Hektoen International

A Journal of Medical Humanities

Relieving pain by injection

All glass syringe essentially identical to Alexander Wood’s, except for modern volume markings. Crop of photo by Nwbeeson, 2020, on Wikimedia. CC BY 4.0.

Until the middle of the nineteenth century, doctors had considerable difficulty in relieving the pain of their patients in that they could only administer medicines by mouth, enema, or suppository. The notion of injecting drugs into a vein had been stimulated by the attempts of Christopher Wren, Richard Lower, and Jean Baptiste Denys to transfuse animal blood into humans (1665–1667).1,2 But these methods were ultimately unsuccessful and the idea of using the intravenous route for pain relief was largely abandoned.

Doctors were thus limited to giving their medicines through the skin by applying them with a cloth and enhancing their absorption by vigorous rubbing, blistering agents, or caustics. They also tried smearing the drugs on the skin in the form a paste and then using a vaccination lancet to push them further on into the body.2 More promising, however, were attempts to deliver medicines by using piston barrel syringes and hollow needles, which had replaced the antiquated quills and silver or gold tubes. Syringes were developed by the French physician Charles Pravaz to treat aneurysms (1853), by Taylor and Washington of New York to deposit morphine into the tissues (1839), and by Francis Rynd of Dublin to administer morphine through small punctures into the skin along the course of nerves (1844).2 By 1853, several models of hollow needles and modern syringes had become available to physicians.

In 1853, Alexander Wood of Edinburgh made an important breakthrough. Having used a small hollow needle attached to a small syringe to destroy a mole or nevus, as was then the practice, he conceived the idea of treating the pain of what he called neuralgias by injecting morphine under the skin. He wrote:

Having occasion, however, about the end of 1853, to endeavour to remove a naevus by injection with the acid solution of perchloride of iron, I procured one of the elegant little syringes constructed for this purpose by Mr. Ferguson of Giltspur Street, London. While using this instrument for the naevus, it occurred to me that it might supply the means of bringing some narcotic to bear more directly than I had hitherto been able to accomplish on the affected nerve in neuralgia. I resolved to make the attempt, and did not Iong lack the opportunity.2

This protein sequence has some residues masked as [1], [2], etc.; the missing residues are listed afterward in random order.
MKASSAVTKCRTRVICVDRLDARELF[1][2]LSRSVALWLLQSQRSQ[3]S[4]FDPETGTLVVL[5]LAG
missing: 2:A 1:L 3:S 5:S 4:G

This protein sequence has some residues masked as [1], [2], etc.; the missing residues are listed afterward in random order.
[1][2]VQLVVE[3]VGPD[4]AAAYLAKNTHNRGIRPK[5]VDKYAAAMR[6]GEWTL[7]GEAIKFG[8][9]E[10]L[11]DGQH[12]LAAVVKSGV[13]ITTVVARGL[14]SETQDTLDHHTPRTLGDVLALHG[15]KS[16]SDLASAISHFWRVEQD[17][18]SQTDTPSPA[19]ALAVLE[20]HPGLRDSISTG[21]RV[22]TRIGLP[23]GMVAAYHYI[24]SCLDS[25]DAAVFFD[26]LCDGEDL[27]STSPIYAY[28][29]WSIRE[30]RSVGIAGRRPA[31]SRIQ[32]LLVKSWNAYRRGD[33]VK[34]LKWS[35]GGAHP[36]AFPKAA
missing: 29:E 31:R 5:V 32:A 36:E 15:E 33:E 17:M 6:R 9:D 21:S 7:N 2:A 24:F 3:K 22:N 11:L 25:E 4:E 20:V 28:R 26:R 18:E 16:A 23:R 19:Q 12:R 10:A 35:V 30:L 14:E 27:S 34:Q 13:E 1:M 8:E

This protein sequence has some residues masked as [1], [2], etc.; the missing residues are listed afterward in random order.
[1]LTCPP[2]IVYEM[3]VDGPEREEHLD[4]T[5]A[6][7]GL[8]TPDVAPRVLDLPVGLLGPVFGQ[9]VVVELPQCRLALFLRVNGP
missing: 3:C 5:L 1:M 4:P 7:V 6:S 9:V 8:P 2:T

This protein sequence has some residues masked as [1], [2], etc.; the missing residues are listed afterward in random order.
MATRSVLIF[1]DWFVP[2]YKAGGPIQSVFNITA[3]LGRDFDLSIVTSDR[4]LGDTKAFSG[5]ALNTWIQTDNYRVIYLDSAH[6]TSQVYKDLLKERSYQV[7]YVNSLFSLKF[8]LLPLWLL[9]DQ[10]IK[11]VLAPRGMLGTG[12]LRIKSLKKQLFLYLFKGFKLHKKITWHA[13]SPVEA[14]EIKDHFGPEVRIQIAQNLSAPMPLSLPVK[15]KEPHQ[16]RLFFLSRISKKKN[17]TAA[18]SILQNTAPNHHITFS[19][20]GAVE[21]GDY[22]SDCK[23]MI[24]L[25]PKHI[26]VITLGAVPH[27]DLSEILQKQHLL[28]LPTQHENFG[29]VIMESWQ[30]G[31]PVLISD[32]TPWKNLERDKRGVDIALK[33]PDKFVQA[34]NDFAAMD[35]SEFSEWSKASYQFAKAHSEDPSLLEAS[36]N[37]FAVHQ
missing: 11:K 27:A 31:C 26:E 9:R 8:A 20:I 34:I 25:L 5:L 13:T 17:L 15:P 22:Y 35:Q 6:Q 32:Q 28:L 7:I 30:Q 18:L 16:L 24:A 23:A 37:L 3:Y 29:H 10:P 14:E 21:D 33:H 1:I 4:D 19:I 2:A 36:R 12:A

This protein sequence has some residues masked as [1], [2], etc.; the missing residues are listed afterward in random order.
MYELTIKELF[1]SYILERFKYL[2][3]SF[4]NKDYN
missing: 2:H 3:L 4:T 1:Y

Wood used cherry wine because he thought this might be less irritating than alcohol, and found that his injection provided immediate relief. At first, believing that the pain was relieved due to an effect on the peripheral nerves, he was not interested in the systemic effect of the drug.3 In fact, he reported being annoyed when an elderly patient slept for twelve hours after he had injected her with a large dose of morphine, about 25 mg.Over the next two years he experimented with his new method on eight further cases.4

There had been earlier reports of physicians trying a similar approach and claiming priority,2 but Wood is considered to be the true inventor and his method was widely adopted. In London, the surgeon Charles Hunter conducted his own studies.4 By 1858 he had come to understand that the pain was relieved mainly by its effect on the central nervous system rather than by a local action. He wrote that repeated injections into the site of the pain, “an unsound or morbidly sensitive part,” increased the risk of producing an infection as well as being more painful than using a remote site.2 He described the needle he used and gave an illustration of it. He called his method the “hypodermic” route, by contrast to Wood, who called it the “subcutaneous” route. Many modifications subsequently followed: better needles and syringes, the Luer lock connection, and a single cartridge system.

Most of the credit for this important advance undoubtedly goes to Alexander Wood. He made no fortune from his invention and at the time gained little fame, even though his method became universally used.2 But credit is also due to Charles Hunter for emphasizing that although the medications were injected locally, they exerted their effects remotely by acting on the central nervous system.

Further reading

  1. Dunea G. Xenotransfusion: Blood from animals to humans. Hektoen International Winter 2022.
  2. Mogey GA. Centenary of hypodermic injection. BMJ Nov 28, 1953;2:1180.
  3. Wood A. Treatment of neuralgic pains by narcotic injection. BMJ Aug 28, 1858:721.
  4. Brunton D. A question of priority: Alexander Wood, Charles Hunter and the hypodermic method. J Royal College of Physicians Edin. 2000; 30:349.

GEORGE DUNEA, MD, Editor-in-Chief

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